“Quick, Chloe, call the police and tell them I just identified a UFO!”
“Hold it, Columbo,” Dad replied. “Like Mom said, it could’ve been a number of things. Let’s not jump to conclusions. Remember when you saw a mountain lion in our backyard only to discover it was the neighbor’s golden retriever?” Dad laughed.
“Dad, Goldie’s bark sounded like a growl. Anyway, that was before I began detective work.” I let the subject rest while we got off the plane and went to retrieve our luggage.
As we arrived at baggage claim, we saw our bags moving on the carousel. Both oars were with our bags and hadn’t been damaged. As we walked outside the airport, a young man approached us.
“What’s with the oars?” he asked.
“I probably shouldn’t say anything, but there was a secret code on our airplane tickets that said ROW. I’m confident it was an indication we’d be rowing a boat.”
I noticed when I explained the code that the man looked at my parents and there was a sparkle in each of their eyes – as if they understood the code. Interesting. I made a note to self to question them later.
“If you don’t have plans, how ‘bout a hot air balloon ride? I’m Andy, by the way,” he said, shaking our hands and paws and asking our names. “I own a balloon service. It’s the perfect day to go up. Have you ever ridden in a balloon?” Andy asked.
“No,” we answered in unison.
“Well that’s going to change,” Andy informed.
“Where are going?” Chloe asked.
“With a balloon, you can’t exactly pinpoint a destination,” Andy answered. “The wind will guide us.”
Andy helped us crawl into the wicker basket. Once we were seated and the luggage and oars were secure, Andy spoke.
“There are three main parts of a hot air balloon – the basket where we ride, the burner which is above our head, and the envelope which is the colorful fabric that holds the hot air.”
“Where’s the engine?” I asked.
“There isn’t one,” Andy explained. “Hot air rises, and cold air sinks. The burner produces a huge flame that heats the envelope and forces the balloon to rise.” As Andy talked, our balloon ascended and floated in a northwest direction.
“Look at this terrain,” Dad said as he looked through the binoculars. “You can see the desert, the Rio Grande, and if you look to the north, you can see the Rocky Mountains.” As the balloon traveled, Mom, Dad, Chloe, and I passed the binoculars back and forth, looking at the sights.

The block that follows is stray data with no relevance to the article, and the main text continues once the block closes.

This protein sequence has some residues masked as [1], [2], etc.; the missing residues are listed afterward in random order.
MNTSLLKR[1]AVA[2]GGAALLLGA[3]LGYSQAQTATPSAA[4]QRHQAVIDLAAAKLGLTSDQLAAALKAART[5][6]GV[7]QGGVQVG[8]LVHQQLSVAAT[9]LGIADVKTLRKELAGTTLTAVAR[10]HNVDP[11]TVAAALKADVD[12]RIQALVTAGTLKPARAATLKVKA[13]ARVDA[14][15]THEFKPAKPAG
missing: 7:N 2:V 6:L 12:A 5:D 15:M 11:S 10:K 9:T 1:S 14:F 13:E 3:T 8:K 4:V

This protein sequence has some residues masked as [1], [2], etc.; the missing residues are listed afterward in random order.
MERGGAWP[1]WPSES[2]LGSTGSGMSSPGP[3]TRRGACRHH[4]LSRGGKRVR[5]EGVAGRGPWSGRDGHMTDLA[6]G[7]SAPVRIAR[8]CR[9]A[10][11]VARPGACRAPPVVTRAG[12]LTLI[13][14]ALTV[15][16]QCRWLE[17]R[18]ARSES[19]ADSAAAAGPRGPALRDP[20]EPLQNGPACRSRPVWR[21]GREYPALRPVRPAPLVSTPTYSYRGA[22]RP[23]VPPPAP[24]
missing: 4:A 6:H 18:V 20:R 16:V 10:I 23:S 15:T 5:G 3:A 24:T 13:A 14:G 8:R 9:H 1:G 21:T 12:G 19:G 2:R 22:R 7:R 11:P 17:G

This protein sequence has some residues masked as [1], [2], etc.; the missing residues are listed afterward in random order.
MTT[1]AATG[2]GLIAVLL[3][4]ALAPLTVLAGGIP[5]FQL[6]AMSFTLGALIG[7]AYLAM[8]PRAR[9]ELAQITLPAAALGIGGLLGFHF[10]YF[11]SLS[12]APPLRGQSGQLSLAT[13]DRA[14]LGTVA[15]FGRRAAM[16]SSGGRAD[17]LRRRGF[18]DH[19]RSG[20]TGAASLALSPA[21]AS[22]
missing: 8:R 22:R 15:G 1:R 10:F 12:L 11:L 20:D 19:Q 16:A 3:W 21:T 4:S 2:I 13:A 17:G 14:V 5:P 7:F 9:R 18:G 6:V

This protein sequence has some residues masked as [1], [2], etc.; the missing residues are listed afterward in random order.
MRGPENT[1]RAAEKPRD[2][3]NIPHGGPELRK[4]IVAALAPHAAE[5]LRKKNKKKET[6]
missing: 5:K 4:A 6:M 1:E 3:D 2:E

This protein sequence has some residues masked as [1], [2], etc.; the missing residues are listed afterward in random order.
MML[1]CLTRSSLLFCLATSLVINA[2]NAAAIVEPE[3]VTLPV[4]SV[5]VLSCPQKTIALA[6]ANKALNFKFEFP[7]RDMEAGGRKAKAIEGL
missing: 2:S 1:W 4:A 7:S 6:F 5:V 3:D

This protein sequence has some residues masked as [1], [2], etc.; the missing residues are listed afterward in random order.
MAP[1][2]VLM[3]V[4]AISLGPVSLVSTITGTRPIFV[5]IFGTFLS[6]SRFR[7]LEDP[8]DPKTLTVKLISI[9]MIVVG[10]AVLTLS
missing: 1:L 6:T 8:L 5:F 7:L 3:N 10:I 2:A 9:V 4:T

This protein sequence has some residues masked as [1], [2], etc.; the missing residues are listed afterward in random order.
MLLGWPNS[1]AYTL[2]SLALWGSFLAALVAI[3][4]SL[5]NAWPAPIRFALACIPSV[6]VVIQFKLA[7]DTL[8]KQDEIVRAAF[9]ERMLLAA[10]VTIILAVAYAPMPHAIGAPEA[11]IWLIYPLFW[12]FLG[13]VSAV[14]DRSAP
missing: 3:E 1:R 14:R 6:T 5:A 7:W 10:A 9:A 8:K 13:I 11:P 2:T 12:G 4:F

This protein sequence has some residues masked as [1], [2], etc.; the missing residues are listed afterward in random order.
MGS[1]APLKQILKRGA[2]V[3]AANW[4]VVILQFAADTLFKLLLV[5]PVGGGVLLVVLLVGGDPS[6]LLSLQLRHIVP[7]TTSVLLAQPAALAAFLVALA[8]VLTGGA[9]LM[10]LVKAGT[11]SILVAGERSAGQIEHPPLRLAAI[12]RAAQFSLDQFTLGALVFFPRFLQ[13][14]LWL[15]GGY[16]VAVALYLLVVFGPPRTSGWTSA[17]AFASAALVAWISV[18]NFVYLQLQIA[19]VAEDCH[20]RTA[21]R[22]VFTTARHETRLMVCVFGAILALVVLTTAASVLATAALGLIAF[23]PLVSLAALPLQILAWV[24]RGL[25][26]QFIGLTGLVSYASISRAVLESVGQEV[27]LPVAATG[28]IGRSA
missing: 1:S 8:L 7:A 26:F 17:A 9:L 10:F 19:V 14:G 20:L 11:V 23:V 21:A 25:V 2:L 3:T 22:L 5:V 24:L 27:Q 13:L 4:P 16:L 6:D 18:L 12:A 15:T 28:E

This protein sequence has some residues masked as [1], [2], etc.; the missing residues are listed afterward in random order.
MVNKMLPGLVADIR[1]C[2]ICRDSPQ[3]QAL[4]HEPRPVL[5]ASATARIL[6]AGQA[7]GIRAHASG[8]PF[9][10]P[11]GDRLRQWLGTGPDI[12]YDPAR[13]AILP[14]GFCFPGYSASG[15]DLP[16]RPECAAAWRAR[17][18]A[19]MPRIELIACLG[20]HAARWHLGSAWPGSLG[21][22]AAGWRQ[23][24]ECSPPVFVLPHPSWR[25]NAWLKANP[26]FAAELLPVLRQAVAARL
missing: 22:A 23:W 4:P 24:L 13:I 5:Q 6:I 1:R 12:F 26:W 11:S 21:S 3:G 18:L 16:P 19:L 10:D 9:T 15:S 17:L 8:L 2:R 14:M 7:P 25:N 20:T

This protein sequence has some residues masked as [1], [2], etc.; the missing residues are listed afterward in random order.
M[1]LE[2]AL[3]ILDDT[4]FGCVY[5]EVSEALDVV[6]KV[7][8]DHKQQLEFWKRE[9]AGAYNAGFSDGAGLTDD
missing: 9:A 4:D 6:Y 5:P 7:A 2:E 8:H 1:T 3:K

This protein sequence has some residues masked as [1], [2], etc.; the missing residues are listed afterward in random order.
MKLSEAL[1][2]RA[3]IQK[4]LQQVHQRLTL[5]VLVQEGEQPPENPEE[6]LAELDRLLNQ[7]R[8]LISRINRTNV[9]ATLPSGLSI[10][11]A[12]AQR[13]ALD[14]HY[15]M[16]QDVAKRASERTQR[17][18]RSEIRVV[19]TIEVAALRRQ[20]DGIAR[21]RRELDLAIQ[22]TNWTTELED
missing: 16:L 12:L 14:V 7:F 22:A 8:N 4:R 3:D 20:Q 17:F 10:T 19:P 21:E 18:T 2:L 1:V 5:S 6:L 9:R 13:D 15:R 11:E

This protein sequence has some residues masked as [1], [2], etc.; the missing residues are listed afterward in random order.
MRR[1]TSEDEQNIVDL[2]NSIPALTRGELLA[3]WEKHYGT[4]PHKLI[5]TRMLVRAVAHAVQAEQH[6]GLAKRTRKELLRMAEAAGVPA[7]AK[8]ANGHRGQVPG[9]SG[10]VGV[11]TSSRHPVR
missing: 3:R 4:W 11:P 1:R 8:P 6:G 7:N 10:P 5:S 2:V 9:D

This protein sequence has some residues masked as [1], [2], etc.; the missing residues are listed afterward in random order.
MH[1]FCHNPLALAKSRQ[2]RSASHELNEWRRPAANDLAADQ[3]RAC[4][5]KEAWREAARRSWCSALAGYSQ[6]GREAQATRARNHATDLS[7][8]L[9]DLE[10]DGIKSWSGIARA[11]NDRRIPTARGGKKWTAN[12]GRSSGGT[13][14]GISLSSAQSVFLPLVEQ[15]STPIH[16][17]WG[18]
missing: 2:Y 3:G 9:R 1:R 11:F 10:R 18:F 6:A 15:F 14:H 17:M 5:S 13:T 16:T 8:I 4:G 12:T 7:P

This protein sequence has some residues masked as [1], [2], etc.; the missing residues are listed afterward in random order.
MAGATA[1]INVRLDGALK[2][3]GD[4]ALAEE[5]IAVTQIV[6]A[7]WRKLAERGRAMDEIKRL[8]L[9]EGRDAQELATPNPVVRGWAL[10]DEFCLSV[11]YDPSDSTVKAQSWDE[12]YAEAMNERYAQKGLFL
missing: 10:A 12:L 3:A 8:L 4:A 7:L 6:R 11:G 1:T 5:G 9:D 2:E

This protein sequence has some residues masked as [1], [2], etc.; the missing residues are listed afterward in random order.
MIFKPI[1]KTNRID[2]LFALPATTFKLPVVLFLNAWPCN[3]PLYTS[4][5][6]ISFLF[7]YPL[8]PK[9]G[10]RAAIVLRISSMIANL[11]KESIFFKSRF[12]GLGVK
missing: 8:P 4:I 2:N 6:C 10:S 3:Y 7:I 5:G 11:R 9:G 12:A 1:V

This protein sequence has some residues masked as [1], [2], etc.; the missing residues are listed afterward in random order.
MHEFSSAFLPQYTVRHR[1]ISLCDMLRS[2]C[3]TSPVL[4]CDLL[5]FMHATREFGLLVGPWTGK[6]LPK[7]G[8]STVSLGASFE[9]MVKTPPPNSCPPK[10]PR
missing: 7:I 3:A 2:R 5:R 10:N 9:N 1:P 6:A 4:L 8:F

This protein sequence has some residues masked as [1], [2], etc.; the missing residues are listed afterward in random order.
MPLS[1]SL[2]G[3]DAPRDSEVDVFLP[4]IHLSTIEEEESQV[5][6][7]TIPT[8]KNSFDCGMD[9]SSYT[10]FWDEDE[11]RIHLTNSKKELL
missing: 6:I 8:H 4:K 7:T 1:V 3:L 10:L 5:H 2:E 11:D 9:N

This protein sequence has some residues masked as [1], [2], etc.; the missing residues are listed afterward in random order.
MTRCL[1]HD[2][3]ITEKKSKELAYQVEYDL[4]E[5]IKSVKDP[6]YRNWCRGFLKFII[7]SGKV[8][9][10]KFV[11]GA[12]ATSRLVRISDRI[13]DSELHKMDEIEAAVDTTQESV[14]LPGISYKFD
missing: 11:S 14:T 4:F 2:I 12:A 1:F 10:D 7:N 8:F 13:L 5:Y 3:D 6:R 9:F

Looking through the binoculars, I noticed something odd. “Quick Chloe, write this down.” I peered through the binoculars and carefully gave my assistant a license plate number. “45CXR900.” I don’t want to alarm anyone, but that vehicle has been trailing us. I think we’re being followed.”
“You’re correct.” Andy replied. “That’s the chase vehicle. They follow us and help us find a place to land that’s free from wires. Once we land, they ask the land owners if we can retrieve the balloon. We always treat the land and the owners with respect. Nice observation, Woody.”
A few minutes later, our balloon started descending. Andy communicated with the chase crew to find the landing spot. The landing was incredibly bumpy. I was scared I was going to lose my oars — or worse — my sister. Once the balloon was on the ground, Andy flipped the valve and the air left the envelope. As the envelope deflated, I got tangled in the fabric. Using my oars, I tried to pull the fabric off of me. Andy helped. I was finally free. “Where are we?” I asked Andy.
“It’s a funny and complicated thing, Woody. This doesn’t happen very often, but you, your mom, your dad, and Chloe are all in four different states.”Thanks to Kentucky Utilities/LG&E, Kentucky Press Association and the KY Secretary of State for helping to make this statewide literacy project possible. Go to www.kypress.com to hear each chapter and try the chapter activities.